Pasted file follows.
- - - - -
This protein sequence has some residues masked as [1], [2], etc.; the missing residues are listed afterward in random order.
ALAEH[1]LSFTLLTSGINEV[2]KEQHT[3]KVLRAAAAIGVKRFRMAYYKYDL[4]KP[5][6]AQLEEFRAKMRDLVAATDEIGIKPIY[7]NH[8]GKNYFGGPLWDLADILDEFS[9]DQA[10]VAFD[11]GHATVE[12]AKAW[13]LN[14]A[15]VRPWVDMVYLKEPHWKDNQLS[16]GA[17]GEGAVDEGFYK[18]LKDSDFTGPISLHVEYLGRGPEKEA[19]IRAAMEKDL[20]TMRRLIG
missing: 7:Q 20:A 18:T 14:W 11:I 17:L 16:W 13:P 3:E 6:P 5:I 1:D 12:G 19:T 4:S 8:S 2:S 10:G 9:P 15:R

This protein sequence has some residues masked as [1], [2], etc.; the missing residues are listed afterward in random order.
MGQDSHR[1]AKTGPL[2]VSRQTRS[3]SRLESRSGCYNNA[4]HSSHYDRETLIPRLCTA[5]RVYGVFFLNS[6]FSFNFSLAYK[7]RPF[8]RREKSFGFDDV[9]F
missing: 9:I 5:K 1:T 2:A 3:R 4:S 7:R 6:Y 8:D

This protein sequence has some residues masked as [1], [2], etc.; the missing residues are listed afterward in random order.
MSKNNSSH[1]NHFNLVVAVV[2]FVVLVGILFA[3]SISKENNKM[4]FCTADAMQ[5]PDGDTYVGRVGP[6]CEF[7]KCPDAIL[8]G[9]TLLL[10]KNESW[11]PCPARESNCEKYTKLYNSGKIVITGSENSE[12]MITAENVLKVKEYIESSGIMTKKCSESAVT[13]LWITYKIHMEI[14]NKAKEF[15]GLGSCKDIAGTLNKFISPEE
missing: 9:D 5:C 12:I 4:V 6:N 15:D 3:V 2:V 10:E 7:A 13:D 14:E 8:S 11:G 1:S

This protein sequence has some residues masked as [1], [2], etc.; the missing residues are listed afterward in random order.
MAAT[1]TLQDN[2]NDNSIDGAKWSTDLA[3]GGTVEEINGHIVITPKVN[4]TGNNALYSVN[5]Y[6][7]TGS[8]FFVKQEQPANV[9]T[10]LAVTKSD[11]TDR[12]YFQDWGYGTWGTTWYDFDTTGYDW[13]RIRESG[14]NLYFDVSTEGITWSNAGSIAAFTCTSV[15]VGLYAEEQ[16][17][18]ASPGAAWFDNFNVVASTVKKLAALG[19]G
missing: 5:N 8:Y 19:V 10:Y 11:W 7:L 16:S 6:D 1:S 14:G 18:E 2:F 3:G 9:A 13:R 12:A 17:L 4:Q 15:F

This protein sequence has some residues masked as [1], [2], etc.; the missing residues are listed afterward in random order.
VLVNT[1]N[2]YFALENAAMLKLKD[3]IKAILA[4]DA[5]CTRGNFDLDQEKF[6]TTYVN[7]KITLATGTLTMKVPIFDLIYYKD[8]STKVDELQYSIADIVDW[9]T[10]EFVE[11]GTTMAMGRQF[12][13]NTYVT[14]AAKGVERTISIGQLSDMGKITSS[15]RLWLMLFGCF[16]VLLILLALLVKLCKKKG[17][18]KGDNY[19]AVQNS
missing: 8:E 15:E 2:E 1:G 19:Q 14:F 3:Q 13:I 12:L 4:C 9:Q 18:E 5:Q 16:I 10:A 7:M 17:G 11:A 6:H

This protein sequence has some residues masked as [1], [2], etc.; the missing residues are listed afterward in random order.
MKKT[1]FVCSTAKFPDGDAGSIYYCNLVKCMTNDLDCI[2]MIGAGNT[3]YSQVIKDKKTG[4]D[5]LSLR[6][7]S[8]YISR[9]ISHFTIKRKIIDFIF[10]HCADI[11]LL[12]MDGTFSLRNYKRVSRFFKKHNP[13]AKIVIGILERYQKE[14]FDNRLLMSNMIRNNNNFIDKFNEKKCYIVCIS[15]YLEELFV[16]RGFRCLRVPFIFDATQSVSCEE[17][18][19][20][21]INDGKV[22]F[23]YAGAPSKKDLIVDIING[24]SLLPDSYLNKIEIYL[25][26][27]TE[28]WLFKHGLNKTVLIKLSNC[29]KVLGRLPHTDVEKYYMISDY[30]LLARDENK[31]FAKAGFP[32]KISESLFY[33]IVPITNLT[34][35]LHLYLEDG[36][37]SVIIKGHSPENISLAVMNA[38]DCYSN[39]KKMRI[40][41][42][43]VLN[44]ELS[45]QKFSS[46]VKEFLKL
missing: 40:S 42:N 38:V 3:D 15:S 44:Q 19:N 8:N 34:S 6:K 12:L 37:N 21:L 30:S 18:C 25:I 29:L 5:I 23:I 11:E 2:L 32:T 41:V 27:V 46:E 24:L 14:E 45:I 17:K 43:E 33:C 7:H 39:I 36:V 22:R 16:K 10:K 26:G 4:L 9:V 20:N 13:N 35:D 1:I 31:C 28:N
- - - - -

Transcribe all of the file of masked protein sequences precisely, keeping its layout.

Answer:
This protein sequence has some residues masked as [1], [2], etc.; the missing residues are listed afterward in random order.
ALAEH[1]LSFTLLTSGINEV[2]KEQHT[3]KVLRAAAAIGVKRFRMAYYKYDL[4]KP[5][6]AQLEEFRAKMRDLVAATDEIGIKPIY[7]NH[8]GKNYFGGPLWDLADILDEFS[9]DQA[10]VAFD[11]GHATVE[12]AKAW[13]LN[14]A[15]VRPWVDMVYLKEPHWKDNQLS[16]GA[17]GEGAVDEGFYK[18]LKDSDFTGPISLHVEYLGRGPEKEA[19]IRAAMEKDL[20]TMRRLIG
missing: 7:Q 20:A 18:T 14:W 11:I 17:L 16:W 13:P 3:E 6:P 5:I 1:D 12:G 19:T 4:S 8:S 2:S 10:G 9:P 15:R

This protein sequence has some residues masked as [1], [2], etc.; the missing residues are listed afterward in random order.
MGQDSHR[1]AKTGPL[2]VSRQTRS[3]SRLESRSGCYNNA[4]HSSHYDRETLIPRLCTA[5]RVYGVFFLNS[6]FSFNFSLAYK[7]RPF[8]RREKSFGFDDV[9]F
missing: 9:I 5:K 1:T 2:A 3:R 4:S 7:R 6:Y 8:D

This protein sequence has some residues masked as [1], [2], etc.; the missing residues are listed afterward in random order.
MSKNNSSH[1]NHFNLVVAVV[2]FVVLVGILFA[3]SISKENNKM[4]FCTADAMQ[5]PDGDTYVGRVGP[6]CEF[7]KCPDAIL[8]G[9]TLLL[10]KNESW[11]PCPARESNCEKYTKLYNSGKIVITGSENSE[12]MITAENVLKVKEYIESSGIMTKKCSESAVT[13]LWITYKIHMEI[14]NKAKEF[15]GLGSCKDIAGTLNKFISPEE
missing: 9:D 5:C 12:I 4:V 6:N 15:D 3:V 2:V 10:E 7:A 13:D 14:E 8:S 11:G 1:S

This protein sequence has some residues masked as [1], [2], etc.; the missing residues are listed afterward in random order.
MAAT[1]TLQDN[2]NDNSIDGAKWSTDLA[3]GGTVEEINGHIVITPKVN[4]TGNNALYSVN[5]Y[6][7]TGS[8]FFVKQEQPANV[9]T[10]LAVTKSD[11]TDR[12]YFQDWGYGTWGTTWYDFDTTGYDW[13]RIRESG[14]NLYFDVSTEGITWSNAGSIAAFTCTSV[15]VGLYAEEQ[16][17][18]ASPGAAWFDNFNVVASTVKKLAALG[19]G
missing: 5:N 8:Y 19:V 10:Y 11:W 7:L 16:S 6:D 1:S 14:G 18:E 2:F 3:G 9:A 13:R 12:A 17:L 4:Q 15:F

This protein sequence has some residues masked as [1], [2], etc.; the missing residues are listed afterward in random order.
VLVNT[1]N[2]YFALENAAMLKLKD[3]IKAILA[4]DA[5]CTRGNFDLDQEKF[6]TTYVN[7]KITLATGTLTMKVPIFDLIYYKD[8]STKVDELQYSIADIVDW[9]T[10]EFVE[11]GTTMAMGRQF[12][13]NTYVT[14]AAKGVERTISIGQLSDMGKITSS[15]RLWLMLFGCF[16]VLLILLALLVKLCKKKG[17][18]KGDNY[19]AVQNS
missing: 8:E 15:E 2:E 1:G 19:Q 14:F 3:Q 13:I 12:L 4:C 9:Q 18:E 5:Q 16:I 10:A 7:M 17:G 11:A 6:H

This protein sequence has some residues masked as [1], [2], etc.; the missing residues are listed afterward in random order.
MKKT[1]FVCSTAKFPDGDAGSIYYCNLVKCMTNDLDCI[2]MIGAGNT[3]YSQVIKDKKTG[4]D[5]LSLR[6][7]S[8]YISR[9]ISHFTIKRKIIDFIF[10]HCADI[11]LL[12]MDGTFSLRNYKRVSRFFKKHNP[13]AKIVIGILERYQKE[14]FDNRLLMSNMIRNNNNFIDKFNEKKCYIVCIS[15]YLEELFV[16]RGFRCLRVPFIFDATQSVSCEE[17][18][19][20][21]INDGKV[22]F[23]YAGAPSKKDLIVDIING[24]SLLPDSYLNKIEIYL[25][26][27]TE[28]WLFKHGLNKTVLIKLSNC[29]KVLGRLPHTDVEKYYMISDY[30]LLARDENK[31]FAKAGFP[32]KISESLFY[33]IVPITNLT[34][35]LHLYLEDG[36][37]SVIIKGHSPENISLAVMNA[38]DCYSN[39]KKMRI[40][41][42][43]VLN[44]ELS[45]QKFSS[46]VKEFLKL
missing: 40:S 42:N 38:V 3:D 15:S 44:Q 19:N 8:N 34:S 6:K 12:L 37:N 21:L 30:S 18:C 25:I 29:L 5:I 23:I 11:E 2:L 32:T 41:V 27:V 46:E 24:L 14:E 45:I 17:K 43:E 33:C 7:H 39:I 36:V 22:R 16:K 10:K 26:G 4:L 9:V 20:N 13:N 35:D 1:I 31:C 28:N